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Japan introduces program encouraging population to drink more

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The government of Japan's Viva Sake! contest is an effort to get more members of its population to drink alcohol. Photo by Nisiguti/Wikimedia
The government of Japan's Viva Sake! contest is an effort to get more members of its population to drink alcohol. Photo by Nisiguti/Wikimedia

Aug. 18 (UPI) -- The government of Japan is launching a new contest in an effort to get more members of its population to drink alcohol.

The Sake Viva! campaign is the brainchild of Japan's National Tax Agency and asks those between 20 and 39 to submit proposals to help encourage people to enjoy alcoholic beverages.

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Entrants are also encouraged to explore ideas incorporating the metaverse.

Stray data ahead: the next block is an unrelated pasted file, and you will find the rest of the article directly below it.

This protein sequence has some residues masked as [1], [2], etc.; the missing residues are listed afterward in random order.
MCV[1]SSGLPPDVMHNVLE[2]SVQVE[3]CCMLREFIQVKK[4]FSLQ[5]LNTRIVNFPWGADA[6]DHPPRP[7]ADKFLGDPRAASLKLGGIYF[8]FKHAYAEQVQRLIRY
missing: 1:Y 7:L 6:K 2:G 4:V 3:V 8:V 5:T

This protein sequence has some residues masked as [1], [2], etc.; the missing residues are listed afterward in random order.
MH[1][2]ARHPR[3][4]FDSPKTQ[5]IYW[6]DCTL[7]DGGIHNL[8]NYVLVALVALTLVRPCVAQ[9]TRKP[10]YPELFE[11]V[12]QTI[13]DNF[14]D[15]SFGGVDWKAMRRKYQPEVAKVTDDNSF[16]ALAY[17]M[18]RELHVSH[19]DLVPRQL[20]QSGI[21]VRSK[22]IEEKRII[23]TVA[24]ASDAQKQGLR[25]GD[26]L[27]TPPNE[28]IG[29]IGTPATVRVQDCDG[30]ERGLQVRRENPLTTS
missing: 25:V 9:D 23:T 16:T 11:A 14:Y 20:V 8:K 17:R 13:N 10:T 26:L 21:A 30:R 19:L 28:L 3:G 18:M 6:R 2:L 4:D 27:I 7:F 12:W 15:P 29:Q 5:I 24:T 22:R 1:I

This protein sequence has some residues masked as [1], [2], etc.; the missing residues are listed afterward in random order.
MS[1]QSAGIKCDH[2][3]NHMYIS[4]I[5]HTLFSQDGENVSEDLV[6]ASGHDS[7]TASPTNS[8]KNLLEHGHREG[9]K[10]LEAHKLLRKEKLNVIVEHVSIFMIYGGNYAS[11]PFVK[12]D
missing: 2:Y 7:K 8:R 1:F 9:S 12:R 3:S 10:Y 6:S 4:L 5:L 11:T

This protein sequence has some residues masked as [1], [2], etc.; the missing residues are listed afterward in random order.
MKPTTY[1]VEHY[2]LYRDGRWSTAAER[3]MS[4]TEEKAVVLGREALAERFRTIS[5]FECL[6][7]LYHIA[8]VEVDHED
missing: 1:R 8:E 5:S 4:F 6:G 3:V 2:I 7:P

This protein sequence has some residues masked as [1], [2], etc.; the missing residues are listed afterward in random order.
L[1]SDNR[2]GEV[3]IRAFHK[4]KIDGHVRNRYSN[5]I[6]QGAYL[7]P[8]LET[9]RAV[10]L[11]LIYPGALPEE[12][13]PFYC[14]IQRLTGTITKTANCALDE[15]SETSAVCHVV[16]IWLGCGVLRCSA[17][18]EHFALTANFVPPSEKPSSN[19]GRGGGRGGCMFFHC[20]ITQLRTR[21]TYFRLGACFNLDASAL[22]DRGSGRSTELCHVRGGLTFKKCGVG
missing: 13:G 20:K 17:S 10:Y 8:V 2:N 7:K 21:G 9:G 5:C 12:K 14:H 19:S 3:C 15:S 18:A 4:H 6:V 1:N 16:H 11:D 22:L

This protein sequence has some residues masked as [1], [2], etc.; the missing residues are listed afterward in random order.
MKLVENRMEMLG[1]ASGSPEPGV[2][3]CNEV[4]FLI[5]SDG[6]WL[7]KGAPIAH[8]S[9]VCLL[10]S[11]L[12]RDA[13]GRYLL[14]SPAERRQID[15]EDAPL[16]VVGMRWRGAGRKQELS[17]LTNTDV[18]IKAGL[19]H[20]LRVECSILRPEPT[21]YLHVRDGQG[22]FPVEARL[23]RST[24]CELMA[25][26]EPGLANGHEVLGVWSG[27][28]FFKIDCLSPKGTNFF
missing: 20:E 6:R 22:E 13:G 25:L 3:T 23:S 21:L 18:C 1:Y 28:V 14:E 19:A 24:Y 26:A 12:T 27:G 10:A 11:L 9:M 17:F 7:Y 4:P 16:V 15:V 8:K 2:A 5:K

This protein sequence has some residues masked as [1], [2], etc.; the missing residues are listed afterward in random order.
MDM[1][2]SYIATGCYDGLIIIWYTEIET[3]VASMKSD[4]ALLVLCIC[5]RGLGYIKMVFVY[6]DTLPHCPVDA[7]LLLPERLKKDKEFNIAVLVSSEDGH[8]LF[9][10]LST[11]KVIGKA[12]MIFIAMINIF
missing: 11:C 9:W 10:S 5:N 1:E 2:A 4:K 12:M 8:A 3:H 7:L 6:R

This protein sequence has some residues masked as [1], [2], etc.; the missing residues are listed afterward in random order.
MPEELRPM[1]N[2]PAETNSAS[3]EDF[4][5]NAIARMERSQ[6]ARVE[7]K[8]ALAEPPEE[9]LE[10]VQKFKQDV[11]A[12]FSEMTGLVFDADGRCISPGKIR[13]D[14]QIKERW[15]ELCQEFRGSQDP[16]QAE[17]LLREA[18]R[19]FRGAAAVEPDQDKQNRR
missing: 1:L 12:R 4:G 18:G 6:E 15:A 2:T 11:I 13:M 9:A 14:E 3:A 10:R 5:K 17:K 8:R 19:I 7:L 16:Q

Alcohol sales have dropped in Japan amid the COVID-19 pandemic and a shift in lifestyle among the country's younger population. Many restaurants shut down during the quarantine and outdoor events were canceled.

Revenue generated through liquor taxes dropped sharply in Japan in 2020, by approximately $809.6 million.

Both the size and speed of the decline were the largest in 31 years, when the introduced a major revision to its liquor tax law.

Japanese beer producer Kirin Brewery said per capita beer consumption stood at 55 bottles in 2020, a 9.1% drop from the previous year.

The tax agency uses the term "revitalize" when discussing the program aimed at helping the alcohol industry.

Entries are being accepted until Sept. 9.

Finalists will then head to Tokyo where a winner will be chosen.

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"As working from home made strides to a certain extent during the COVID-19 crisis, many people may have come to question whether they need to continue the habit of drinking with colleagues to deepen communication," a National Tax Agency official told the Japan Times in an interview.

"If the 'new normal' takes root, that will be an additional headwind for tax revenue."

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